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New Syracuse Opioid Intervention Court Aims to Help Addicts, Not Punish Them

Scott Willis

At 2:30 Thursday afternoon, the first three defendants appeared before a judge in what amounts to a new emergency court aimed at quickly helping those addicted to opioids.   The focus  of the Syracuse Opioid Intervention Court is on treatment rather than sending people to prison.  

The number of opioid-related overdose deaths in Onondaga County might be dropping slightly, but officials say that’s probably due to the increased use of narcan to reverse overdoses.  That could be seen as good news, but District Attorney Bill Fitzpatrick says they’ve seen all too often that it doesn’t address the core problem of addiction.

"I've talked to a lot of cops who've saved kids with Narcan, only to find two weeks, three weeks, four weeks later, that the kid is dead.  There's nothing more disheartening than that.  We have to do something about it."

So, now there’s Syracuse Opioid intervention court, created by the state and county.  Defendants will be screened in the morning by the DA’s office, with help of staff from area treatment centers.  By 2:30, they’ll be in front of City Court Judge Rory McMahon, who volunteered to take on the cases.  He says the key is following up with addicts every day for 30 to 90 days, a window of time when so many lives are lost to relapse and overdose.

"This is get them in, get them a script [for anti-addiction prescription medication] right away, get them thearapy, get them hooked up with a program, and have them meet me every day to tell me how they're doing.  They're going to tell me, not their attorney.  This is between me and them a lot of the time.  Nothing is recorded, so nothing they say will be held against them."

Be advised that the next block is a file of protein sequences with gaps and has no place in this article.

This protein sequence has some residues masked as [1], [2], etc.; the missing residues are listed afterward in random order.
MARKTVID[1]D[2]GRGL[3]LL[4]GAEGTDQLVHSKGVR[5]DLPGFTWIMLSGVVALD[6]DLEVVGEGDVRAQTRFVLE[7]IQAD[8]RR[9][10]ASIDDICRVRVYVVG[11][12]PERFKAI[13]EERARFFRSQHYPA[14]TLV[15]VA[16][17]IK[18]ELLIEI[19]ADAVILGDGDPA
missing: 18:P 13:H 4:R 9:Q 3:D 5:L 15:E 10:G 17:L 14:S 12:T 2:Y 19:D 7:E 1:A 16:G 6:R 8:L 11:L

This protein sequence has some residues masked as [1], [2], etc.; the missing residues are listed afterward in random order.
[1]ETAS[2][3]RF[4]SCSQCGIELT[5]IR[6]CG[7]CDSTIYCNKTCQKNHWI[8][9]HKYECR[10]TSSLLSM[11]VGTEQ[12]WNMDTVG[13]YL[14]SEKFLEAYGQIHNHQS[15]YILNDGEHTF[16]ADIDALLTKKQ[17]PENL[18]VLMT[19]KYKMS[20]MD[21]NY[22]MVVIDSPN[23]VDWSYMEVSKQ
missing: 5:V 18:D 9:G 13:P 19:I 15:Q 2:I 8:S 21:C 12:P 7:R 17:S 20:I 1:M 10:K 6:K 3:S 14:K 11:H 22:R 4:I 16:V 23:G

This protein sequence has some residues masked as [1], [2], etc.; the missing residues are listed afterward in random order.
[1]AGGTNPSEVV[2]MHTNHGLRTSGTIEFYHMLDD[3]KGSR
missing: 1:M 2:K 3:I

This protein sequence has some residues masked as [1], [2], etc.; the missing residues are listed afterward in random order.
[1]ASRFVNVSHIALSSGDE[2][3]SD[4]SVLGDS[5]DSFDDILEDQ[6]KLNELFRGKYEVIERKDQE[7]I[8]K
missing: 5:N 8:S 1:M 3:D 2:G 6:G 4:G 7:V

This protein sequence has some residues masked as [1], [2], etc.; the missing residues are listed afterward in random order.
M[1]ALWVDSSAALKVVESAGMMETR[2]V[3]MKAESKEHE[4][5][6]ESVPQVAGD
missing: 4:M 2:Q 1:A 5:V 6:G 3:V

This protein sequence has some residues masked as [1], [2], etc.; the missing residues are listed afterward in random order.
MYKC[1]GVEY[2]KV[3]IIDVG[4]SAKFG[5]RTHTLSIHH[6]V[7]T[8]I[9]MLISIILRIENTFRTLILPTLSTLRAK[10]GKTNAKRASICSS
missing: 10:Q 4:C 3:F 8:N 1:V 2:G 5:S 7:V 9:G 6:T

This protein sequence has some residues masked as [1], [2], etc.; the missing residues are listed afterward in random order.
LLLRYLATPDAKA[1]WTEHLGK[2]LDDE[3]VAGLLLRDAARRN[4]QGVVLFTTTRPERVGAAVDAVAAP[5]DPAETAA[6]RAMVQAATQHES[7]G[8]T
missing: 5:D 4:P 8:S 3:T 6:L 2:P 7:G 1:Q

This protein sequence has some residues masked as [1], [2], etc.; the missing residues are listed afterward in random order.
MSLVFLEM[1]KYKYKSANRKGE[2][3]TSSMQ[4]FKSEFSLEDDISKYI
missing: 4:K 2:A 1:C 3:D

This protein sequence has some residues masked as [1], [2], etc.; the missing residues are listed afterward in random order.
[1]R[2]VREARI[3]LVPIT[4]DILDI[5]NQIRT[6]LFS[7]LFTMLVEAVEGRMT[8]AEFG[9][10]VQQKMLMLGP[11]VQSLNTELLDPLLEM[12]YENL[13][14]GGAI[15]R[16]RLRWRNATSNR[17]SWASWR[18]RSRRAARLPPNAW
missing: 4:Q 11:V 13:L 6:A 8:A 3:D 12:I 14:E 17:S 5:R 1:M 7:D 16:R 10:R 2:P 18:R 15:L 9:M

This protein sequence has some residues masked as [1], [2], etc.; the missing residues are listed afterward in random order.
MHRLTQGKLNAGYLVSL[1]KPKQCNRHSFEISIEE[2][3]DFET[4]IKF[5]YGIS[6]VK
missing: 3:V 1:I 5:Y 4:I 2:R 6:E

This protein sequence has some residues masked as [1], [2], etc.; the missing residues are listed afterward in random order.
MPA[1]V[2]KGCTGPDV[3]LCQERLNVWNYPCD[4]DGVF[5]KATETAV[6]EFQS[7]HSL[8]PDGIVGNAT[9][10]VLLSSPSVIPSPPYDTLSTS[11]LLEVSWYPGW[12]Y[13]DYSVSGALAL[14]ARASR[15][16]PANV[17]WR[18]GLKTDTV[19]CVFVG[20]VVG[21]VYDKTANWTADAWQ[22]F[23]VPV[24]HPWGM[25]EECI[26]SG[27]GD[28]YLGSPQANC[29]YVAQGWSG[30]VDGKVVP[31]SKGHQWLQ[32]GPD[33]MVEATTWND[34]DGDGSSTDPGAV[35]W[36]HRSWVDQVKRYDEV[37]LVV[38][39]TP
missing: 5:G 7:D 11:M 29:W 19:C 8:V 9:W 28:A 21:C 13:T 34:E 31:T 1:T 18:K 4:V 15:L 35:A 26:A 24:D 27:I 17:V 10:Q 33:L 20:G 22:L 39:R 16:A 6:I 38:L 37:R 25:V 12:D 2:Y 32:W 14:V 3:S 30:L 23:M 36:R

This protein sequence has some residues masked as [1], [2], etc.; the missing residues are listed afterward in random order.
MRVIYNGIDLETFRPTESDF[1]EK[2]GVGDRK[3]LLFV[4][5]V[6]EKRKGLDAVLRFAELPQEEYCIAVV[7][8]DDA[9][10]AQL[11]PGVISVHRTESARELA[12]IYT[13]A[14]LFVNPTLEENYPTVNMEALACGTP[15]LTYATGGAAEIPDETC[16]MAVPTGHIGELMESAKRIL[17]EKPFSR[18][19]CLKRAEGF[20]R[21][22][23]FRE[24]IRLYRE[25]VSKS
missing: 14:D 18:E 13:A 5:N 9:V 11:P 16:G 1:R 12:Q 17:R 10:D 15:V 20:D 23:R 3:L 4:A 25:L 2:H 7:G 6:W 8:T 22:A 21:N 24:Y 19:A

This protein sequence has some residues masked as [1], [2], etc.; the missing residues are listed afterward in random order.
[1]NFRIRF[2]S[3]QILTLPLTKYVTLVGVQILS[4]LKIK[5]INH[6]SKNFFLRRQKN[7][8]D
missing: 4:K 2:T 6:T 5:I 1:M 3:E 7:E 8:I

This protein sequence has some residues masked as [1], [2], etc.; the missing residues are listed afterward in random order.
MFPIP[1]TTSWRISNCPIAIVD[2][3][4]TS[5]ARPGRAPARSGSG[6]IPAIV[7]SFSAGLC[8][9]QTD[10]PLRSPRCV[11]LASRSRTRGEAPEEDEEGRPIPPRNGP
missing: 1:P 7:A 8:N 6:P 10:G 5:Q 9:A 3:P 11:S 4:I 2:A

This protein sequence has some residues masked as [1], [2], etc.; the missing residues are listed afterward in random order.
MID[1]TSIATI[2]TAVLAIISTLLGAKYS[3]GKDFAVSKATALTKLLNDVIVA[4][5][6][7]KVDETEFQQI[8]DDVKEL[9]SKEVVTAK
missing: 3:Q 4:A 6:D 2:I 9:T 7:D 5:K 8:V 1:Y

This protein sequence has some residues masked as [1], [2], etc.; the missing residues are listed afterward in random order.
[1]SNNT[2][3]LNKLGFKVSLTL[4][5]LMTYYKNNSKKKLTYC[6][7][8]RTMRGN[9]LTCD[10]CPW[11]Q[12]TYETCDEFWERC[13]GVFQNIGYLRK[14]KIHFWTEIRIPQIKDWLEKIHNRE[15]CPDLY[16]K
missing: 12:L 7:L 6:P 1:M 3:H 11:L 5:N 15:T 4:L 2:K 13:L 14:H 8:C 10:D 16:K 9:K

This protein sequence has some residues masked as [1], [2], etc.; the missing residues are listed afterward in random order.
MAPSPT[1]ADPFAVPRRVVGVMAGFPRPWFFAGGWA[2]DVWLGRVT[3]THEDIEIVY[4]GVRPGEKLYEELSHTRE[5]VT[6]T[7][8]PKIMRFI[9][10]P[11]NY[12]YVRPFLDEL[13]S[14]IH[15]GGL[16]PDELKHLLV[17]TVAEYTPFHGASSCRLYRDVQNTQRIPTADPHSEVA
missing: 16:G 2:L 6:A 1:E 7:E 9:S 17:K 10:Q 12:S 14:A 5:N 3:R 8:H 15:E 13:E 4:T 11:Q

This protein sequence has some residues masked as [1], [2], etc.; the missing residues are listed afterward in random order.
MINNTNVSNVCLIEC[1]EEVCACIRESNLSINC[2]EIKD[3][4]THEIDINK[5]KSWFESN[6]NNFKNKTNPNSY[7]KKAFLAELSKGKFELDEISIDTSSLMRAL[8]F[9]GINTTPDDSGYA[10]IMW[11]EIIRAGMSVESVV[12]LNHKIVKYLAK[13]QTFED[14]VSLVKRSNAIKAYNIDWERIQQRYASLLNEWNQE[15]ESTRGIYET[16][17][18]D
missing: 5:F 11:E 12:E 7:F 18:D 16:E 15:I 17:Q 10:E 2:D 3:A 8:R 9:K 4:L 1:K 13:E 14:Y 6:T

Credit City of Syracuse Flickr
City Court Judge Rory McMahon can identify with opioid addicts. His younger cousin died from an opioid overdose.

Rehabilitation therapists are also in the courtroom.  McMahon says the idea is to stabilize addicts.

"It's not about motions, it's not about suppression.  It's not about the criminal justice system.  We're suspending all of that.  It's about focusing on them."    

DA Fitzpatrick says only non-violent offenders are eligible, say someone who commits petty larceny to feed their habit, recognizes their problem, goes through the new court, gets treatment, sobers up, and returns to society with  clean record.

"A record can be a very stigmatizing thing.  It's self-defeating.  I don't need statistics to justify my existence.  I don't need criminal convictions for non-violent offenders who then turn around and can't get jobs and commit more serious crimes.  So, it's a catch-22 that we want to avoid."

Fitzpatrick says, though, that they’re going into this knowing some addicts will fail.  The new court just aims to reduce those chances.  In Onondaga County, 43 people died of opioid overdoses in the first half of 2018; Fitzpatrick hopes the final number comes in at less than the 91 deaths in 2017.  In Buffalo, overdose deaths dropped by a third in the first year.  Syracuse is the state’s sixth opioid intervention court, and could eventually expand to all of Onondaga county.  Others are already coming online shortly Watertown, Utica, and Oswego.